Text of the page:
IntroductionThis paper has been written with an intention of making a reconstruction on The New School Painting from Karl Marx’s ideology of Industrial Relations, Class Consciousness and Antagonism. The New School is a 1923 Fresco painting by Diego Rivera (1886-1957). This painting is presently hung on the Mexican ministry of education’s south wall. In particular, this south wall is located within Mexico City. Several factors underpin this painting, The New School. For instance, Rivera as the artist himself lived at the time of the Mexican Revolution. The Mexican revolution was antithetical to the Spanish occupation in Mexico.
This is because; the Spanish occupation was seen to be highly fascist and capitalistic, so that it heralded a system of inequality in Mexico, so that two classes clearly emerged: the rich and powerful capital owners (the white Spanish dukes) who owned the factors of production (land, factories and capital) on one hand, and the poor, beset by abject poverty, unable to secure health care, education and a decent income (Marx, 179). The Mexican Revolution was carried out to oust the Spanish occupation. The Spanish occupation ensured the oppression of the Mexicans since the aforementioned factors of production became appropriated by the capitalist Spaniards. It is clear that the political views of Rivera were inundated heavily by Karl Mar’s ideology, simply known as Marxism, an ideology which taught by Karl Marx in the formative stages of the 19th century.
Therefore, as a sculptor, and graphic artist, Rivera exhibited his predisposition to the dictates of Marxism through his paintings. Theme Statement It is true that Rivera’s painting of The New School is an accurate synthesis of a Marxist interpretation of the pre-independent Mexico, at the time it was under the yoke of the Spanish occupation and exploitation.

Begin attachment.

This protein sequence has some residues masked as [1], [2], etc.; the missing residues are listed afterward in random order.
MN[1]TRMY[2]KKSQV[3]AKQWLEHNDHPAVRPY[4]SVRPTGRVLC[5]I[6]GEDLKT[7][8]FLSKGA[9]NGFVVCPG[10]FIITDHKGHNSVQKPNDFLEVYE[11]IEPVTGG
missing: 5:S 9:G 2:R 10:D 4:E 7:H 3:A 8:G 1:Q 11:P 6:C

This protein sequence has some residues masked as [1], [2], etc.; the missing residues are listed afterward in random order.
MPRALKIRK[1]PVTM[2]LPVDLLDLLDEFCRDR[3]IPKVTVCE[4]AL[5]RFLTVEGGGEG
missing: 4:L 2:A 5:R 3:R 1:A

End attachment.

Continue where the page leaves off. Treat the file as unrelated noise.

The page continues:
At the same time, the painting acts as an accurate prediction of the victory and the subsequently new dispensation that would later be bequeathed to Mexico. The painting, The New School In this painting, Rivera presents a panoramic view, which is set against the mountain ranges. The painting has the background totally sandy, brown and is completely bereft of any vegetation. This dry land is reflective of the capitalistic and unequal economic.
However, it must be remembered that the artist’s main intention is to portray stark naked capitalism as being so inhuman, it ravages the land dry, unable to support the poor proletariat. Secondly, and claiming about a quarter portion of the painting as a rudimentary type of school is the group learning which is being carried out under direct sun. Interestingly, the class consists of students who are youthful, inquisitive and intelligent. This is presented against the backdrop of the Marxist endearments that capitalism exploits the workers (not the children), especially the youthful ones for the maximization of the profit (Marx, 185).
Therefore, the youth become the target of both revolutionary and antirevolutionary forms of influence. It is thus not fortuitous that the youth is the core of this school. The 1920s New Mexican Movement was aimed at raising high the revolutionary spirit against the exploitative Spanish bourgeoisie (Hunter, 2004 p 22).